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How Not To Handle a Low GMAT Score
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A BusinessWeek.com article published earlier this week addresses the topic of how to handle application "blemishes"--things that you can't hide, but would rather not discuss.
I'm not an admissions consultant, so there are better resources if you got kicked out of your first undergraduate institution or have a misdemeanor in your past. But there is one GMAT-related word of caution I should share.
Bad GMAT Experiences
A huge number of MBA applicants aren't happy with their GMAT score. That's no surprise--it's a tough test, and tens of thousands of people are aiming for the 90th percentile. Where the problem arises is when people start to blame the test or the test center.
I've been teaching standardized tests for nearly a decade, and in that time, I've heard every story you can imagine. Every flavor of crippling test anxiety; every possible in-test distraction; every bit of unpredictable test content.
I've heard them all, and so have admissions officers.
The article I linked above suggests that, for some blemishes, you use an optional essay to acknowledge the issue and discuss how you've moved past it. Again, I'm not an admissions consultant, but to me, that sounds like good advice.
However, don't use that essay to "explain" your GMAT score. Just don't.
If you come home from the test with a 570 instead of the 670 you were hoping for, you may be tempted to tell the admissions committee why you "deserved" a better score. Certainly that's easier than studying harder and taking the test again. But again, they've heard that story before.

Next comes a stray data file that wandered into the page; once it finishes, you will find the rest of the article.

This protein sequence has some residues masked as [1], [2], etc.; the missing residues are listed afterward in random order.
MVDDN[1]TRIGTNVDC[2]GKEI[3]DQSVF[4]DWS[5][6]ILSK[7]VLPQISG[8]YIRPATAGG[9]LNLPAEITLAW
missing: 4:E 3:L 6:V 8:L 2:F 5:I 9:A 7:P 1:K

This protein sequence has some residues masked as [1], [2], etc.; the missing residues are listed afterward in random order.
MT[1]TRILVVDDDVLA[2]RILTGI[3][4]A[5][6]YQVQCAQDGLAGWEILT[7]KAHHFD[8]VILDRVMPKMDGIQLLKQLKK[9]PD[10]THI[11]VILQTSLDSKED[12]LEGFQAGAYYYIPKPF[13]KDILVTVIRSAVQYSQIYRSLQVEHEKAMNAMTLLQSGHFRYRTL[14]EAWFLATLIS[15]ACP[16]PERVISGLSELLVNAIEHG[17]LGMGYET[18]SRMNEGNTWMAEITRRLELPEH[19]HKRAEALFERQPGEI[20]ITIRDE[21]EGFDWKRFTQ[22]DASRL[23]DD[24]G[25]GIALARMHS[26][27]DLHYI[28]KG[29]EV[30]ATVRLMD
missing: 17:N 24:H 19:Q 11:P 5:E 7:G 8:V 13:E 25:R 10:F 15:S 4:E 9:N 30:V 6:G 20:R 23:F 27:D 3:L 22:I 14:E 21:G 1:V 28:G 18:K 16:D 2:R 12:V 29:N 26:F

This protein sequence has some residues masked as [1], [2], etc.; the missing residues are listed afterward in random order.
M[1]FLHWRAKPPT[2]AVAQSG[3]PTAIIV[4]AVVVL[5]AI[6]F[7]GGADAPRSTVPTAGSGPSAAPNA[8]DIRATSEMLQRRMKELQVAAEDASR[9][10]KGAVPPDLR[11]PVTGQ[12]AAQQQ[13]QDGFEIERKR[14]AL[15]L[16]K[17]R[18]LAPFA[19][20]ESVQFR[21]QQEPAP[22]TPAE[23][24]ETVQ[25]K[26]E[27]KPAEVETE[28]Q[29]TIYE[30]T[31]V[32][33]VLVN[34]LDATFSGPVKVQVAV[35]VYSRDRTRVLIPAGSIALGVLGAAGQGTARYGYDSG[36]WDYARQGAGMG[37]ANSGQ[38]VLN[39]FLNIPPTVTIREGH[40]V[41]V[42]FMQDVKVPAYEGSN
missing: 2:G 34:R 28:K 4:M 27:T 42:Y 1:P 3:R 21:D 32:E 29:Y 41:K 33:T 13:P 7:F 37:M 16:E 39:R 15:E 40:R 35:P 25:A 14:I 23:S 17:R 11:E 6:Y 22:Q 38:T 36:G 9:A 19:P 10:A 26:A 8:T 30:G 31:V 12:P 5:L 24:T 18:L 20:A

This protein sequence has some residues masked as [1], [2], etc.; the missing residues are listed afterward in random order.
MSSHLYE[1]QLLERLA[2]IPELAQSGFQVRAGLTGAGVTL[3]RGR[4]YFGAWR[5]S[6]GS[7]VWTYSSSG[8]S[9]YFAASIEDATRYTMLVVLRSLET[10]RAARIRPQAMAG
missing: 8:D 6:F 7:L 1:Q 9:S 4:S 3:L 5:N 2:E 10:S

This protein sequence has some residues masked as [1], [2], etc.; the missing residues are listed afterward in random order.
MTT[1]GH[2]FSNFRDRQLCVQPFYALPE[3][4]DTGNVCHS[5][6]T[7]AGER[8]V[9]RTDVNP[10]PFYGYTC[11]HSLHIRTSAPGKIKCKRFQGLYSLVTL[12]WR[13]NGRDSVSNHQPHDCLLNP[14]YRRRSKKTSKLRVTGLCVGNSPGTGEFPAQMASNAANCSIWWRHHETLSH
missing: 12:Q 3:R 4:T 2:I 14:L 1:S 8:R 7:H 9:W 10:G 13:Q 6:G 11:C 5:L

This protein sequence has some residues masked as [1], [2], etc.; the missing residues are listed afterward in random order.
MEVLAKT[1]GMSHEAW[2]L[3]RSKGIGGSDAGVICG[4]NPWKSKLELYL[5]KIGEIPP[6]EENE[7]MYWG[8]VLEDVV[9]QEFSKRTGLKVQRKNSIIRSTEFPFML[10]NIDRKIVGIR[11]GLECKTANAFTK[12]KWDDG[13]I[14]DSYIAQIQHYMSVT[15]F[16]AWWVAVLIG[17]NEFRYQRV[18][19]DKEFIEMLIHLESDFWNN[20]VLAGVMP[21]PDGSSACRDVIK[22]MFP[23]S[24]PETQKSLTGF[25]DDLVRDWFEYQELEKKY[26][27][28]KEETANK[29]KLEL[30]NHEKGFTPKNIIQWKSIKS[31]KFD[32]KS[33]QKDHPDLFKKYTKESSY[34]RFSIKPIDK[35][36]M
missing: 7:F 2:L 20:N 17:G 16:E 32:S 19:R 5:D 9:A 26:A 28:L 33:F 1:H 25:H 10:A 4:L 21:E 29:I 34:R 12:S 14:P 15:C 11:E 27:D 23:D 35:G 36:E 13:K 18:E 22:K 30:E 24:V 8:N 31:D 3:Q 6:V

Part of the challenge of the GMAT is performing under pressure. There's no excuse for not knowing what's on the test. There's no excuse for wilting under the pressure of a standardized test. After all, business schools aren't exactly pressure-free themselves.
If you use an optional essay to explain your GMAT score, or otherwise try to plead that you deserved a better score, you'll sound like you're whining. Any circumstance or personal issue you dream up won't be unique to you. Instead, it will make you sound like someone who can't get the job done him- or herself and is looking for a favor to make up for it.
If you were running a business school, would you admit that kind of person?
About the author: Jeff Sackmann has written many GMAT preparation books, including the popular Total GMAT Math, Total GMAT Verbal, and GMAT 111. He has also created explanations for problems in The Official Guide, as well as 1,800 practice GMAT math questions.
|Total GMAT Math
The comprehensive guide to the GMAT Quant section. It's "far and away the best study material
available," including over 300 realistic practice questions and more than 500 exercises!